Review: Violett

When I saw the beautiful screenshots on Violett’s steam store page, I felt compelled to buy it. I hoped I was in for an experience that was quirky and maybe a little profound, and on the latter front I wasn’t disappointed. Violett is the sort of game that makes you ask important questions. Questions like “where are these developers from that they think any of this makes a lick of sense?” “how stupid am I that I paid good money for this just because it looked pretty?” and “what did I do to deserve this?” Yet it turns out that, far and away, the most vital question was “are you serious, did the game really just render itself unwinnable?”

This is another Machinarium clone, like Journey of a Roach – a point and click adventure where none of the characters speak and the gameplay is driven by a single gimmick. In the case of Violett, the gimmick is that the player has psychic powers, but they don’t really add much of anything to the game. In fact, they seem to just be there to obscure the developers’ laziness. Instead of animating Violett picking things up or moving objects about, she can just stick out her hand and levitate things about. Over the course of the adventure, Violett gains three other powers: The ability to make certain plants grow into ladders, the ability to float over some gaps, and I don’t know what the third one is because the game broke before I could find it. I’d be surprised, though, if it amounted to anything more than yet another key to bypass more arbitrary boundaries.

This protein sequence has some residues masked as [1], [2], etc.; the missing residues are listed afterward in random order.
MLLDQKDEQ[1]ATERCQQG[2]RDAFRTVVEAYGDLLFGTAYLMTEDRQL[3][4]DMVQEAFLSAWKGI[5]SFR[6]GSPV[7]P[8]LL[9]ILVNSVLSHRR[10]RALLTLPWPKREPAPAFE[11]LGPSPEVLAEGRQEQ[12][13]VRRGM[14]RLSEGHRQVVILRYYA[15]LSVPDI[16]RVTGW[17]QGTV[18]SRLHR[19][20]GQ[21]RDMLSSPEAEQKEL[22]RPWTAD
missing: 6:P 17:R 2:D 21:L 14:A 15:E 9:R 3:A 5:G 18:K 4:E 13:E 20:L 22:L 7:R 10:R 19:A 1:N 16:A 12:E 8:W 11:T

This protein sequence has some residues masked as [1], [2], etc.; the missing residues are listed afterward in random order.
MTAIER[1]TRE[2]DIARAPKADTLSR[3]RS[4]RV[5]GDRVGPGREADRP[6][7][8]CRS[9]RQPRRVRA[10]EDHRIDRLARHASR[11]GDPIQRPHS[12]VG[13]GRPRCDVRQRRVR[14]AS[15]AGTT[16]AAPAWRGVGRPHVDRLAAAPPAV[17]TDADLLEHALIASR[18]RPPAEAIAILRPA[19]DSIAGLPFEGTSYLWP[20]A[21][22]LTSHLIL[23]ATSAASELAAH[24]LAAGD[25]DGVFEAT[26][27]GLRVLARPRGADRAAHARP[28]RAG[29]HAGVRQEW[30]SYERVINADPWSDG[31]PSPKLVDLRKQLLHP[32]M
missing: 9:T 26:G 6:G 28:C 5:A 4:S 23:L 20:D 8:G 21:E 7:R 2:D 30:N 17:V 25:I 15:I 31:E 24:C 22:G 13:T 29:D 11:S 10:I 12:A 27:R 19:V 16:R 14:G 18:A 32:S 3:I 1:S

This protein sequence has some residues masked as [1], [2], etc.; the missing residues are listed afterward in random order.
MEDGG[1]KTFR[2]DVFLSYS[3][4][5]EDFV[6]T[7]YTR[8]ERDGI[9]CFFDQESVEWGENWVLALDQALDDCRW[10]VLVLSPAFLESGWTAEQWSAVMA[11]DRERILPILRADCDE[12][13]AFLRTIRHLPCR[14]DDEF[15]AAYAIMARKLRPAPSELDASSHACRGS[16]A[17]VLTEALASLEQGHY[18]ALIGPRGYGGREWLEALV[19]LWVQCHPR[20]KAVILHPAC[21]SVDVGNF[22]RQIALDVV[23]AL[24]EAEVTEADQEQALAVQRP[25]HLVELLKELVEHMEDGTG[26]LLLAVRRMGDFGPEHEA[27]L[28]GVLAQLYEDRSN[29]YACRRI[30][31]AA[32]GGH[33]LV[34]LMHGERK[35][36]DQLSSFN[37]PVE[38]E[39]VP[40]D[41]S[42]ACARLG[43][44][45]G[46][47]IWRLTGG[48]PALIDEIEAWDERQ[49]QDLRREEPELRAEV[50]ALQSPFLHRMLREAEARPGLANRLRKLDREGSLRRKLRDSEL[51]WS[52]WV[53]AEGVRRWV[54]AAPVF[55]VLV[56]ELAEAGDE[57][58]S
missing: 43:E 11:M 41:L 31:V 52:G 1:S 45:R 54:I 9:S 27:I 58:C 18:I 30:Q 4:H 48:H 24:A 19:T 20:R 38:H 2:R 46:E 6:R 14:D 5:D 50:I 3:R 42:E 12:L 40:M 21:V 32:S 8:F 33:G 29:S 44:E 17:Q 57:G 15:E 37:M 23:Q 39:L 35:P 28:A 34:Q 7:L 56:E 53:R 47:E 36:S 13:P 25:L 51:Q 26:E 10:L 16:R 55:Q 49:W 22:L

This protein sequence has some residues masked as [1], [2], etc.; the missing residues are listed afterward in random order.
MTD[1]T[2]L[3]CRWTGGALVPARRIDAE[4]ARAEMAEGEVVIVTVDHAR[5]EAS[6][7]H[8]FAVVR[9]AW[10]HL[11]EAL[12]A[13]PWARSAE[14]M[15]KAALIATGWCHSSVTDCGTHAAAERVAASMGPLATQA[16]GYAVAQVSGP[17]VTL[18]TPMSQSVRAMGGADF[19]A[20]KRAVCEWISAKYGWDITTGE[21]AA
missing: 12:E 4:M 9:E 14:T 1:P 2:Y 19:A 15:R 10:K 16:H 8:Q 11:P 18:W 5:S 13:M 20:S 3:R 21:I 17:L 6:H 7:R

The “characters don’t speak” part of the equation is incongruous and infuriating here. Violett is about a teenage girl who gets trapped in a generic knockoff of Alice’s Wonderland that’s ruled by an evil spider queen. The plot is absolutely inconsequential, but it’s important to note that Violett is a HUMAN, meaning that she should speak some sort of human language. In worlds of robots and cockroaches, I can accept the gibberish, but with a human protagonist it makes no sense (except as a way of saving on voice actors and translation). It’s also frustrating as all hell, because the strange world Violett has found herself in is entirely lacking in consistent logic, and some verbal cues would go a long way toward making the puzzles bearable.

To give you an example of the kind of nonsense this game is built on, there’s a puzzle fairly early where you have to climb up a stack of books. There’s a ladder you need to climb to get up a ledge, but Violett arbitrarily decides that she can’t jump high enough to grab it. There are magic books nearby that, when turned to the right pages, create an icy staircase above you, but no combination helps you get up the ladder. What you actually need to do to progress is go back to the other side of the level and trade some baby insects candy for their toy blocks, which they will then stack up to the ladder. How in the hell you’re supposed to figure that out without a walkthrough is entirely beyond me.